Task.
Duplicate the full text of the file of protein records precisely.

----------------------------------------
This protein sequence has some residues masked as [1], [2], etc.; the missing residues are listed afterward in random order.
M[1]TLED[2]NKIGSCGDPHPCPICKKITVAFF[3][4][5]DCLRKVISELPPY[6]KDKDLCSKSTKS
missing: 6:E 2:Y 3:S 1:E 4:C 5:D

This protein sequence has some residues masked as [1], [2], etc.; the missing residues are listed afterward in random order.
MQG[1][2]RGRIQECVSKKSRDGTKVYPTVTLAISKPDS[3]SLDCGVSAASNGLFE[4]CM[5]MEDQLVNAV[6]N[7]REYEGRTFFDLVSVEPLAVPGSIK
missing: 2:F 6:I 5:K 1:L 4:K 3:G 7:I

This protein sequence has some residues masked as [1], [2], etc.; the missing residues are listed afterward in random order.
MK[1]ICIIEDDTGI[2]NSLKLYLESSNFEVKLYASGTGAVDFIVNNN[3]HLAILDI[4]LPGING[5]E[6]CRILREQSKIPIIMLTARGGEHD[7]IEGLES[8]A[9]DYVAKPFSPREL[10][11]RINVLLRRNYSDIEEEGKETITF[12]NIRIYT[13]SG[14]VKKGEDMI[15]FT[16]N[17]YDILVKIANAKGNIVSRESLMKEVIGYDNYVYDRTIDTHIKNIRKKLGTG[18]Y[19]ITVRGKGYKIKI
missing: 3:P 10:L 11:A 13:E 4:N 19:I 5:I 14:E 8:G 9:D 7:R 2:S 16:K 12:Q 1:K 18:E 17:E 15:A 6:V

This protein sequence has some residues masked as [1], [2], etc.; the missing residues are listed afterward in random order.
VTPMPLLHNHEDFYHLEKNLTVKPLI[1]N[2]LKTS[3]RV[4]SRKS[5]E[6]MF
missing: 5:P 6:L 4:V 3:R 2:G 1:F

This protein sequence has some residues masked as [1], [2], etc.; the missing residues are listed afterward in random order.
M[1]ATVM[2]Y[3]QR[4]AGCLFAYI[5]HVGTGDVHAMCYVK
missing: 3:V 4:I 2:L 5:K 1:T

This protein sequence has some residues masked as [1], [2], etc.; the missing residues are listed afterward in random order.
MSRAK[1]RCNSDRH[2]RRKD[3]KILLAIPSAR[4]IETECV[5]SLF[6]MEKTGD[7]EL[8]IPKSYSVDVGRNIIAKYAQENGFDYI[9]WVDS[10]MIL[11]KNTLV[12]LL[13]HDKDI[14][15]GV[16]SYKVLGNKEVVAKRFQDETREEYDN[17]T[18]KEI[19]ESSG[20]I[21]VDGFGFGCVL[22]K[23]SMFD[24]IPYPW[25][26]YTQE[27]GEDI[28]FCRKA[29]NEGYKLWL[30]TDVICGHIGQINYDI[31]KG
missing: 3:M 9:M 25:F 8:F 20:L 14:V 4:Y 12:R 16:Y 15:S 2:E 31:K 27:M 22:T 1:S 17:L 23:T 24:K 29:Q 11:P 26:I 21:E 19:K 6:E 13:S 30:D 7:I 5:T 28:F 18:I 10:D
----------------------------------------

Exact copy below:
This protein sequence has some residues masked as [1], [2], etc.; the missing residues are listed afterward in random order.
M[1]TLED[2]NKIGSCGDPHPCPICKKITVAFF[3][4][5]DCLRKVISELPPY[6]KDKDLCSKSTKS
missing: 6:E 2:Y 3:S 1:E 4:C 5:D

This protein sequence has some residues masked as [1], [2], etc.; the missing residues are listed afterward in random order.
MQG[1][2]RGRIQECVSKKSRDGTKVYPTVTLAISKPDS[3]SLDCGVSAASNGLFE[4]CM[5]MEDQLVNAV[6]N[7]REYEGRTFFDLVSVEPLAVPGSIK
missing: 2:F 6:I 5:K 1:L 4:K 3:G 7:I

This protein sequence has some residues masked as [1], [2], etc.; the missing residues are listed afterward in random order.
MK[1]ICIIEDDTGI[2]NSLKLYLESSNFEVKLYASGTGAVDFIVNNN[3]HLAILDI[4]LPGING[5]E[6]CRILREQSKIPIIMLTARGGEHD[7]IEGLES[8]A[9]DYVAKPFSPREL[10][11]RINVLLRRNYSDIEEEGKETITF[12]NIRIYT[13]SG[14]VKKGEDMI[15]FT[16]N[17]YDILVKIANAKGNIVSRESLMKEVIGYDNYVYDRTIDTHIKNIRKKLGTG[18]Y[19]ITVRGKGYKIKI
missing: 3:P 10:L 11:A 13:E 4:N 19:I 5:I 14:E 8:G 9:D 7:R 2:S 16:K 12:Q 1:K 18:E 17:E 15:A 6:V

This protein sequence has some residues masked as [1], [2], etc.; the missing residues are listed afterward in random order.
VTPMPLLHNHEDFYHLEKNLTVKPLI[1]N[2]LKTS[3]RV[4]SRKS[5]E[6]MF
missing: 5:P 6:L 4:V 3:R 2:G 1:F

This protein sequence has some residues masked as [1], [2], etc.; the missing residues are listed afterward in random order.
M[1]ATVM[2]Y[3]QR[4]AGCLFAYI[5]HVGTGDVHAMCYVK
missing: 3:V 4:I 2:L 5:K 1:T

This protein sequence has some residues masked as [1], [2], etc.; the missing residues are listed afterward in random order.
MSRAK[1]RCNSDRH[2]RRKD[3]KILLAIPSAR[4]IETECV[5]SLF[6]MEKTGD[7]EL[8]IPKSYSVDVGRNIIAKYAQENGFDYI[9]WVDS[10]MIL[11]KNTLV[12]LL[13]HDKDI[14][15]GV[16]SYKVLGNKEVVAKRFQDETREEYDN[17]T[18]KEI[19]ESSG[20]I[21]VDGFGFGCVL[22]K[23]SMFD[24]IPYPW[25][26]YTQE[27]GEDI[28]FCRKA[29]NEGYKLWL[30]TDVICGHIGQINYDI[31]KG
missing: 3:M 9:M 25:F 8:F 20:L 14:V 4:Y 12:R 16:Y 15:S 2:E 31:K 27:M 22:T 1:S 17:L 23:T 24:K 29:Q 11:P 26:I 21:E 19:K 6:E 13:S 30:D 7:I 5:T 28:F 18:I 10:D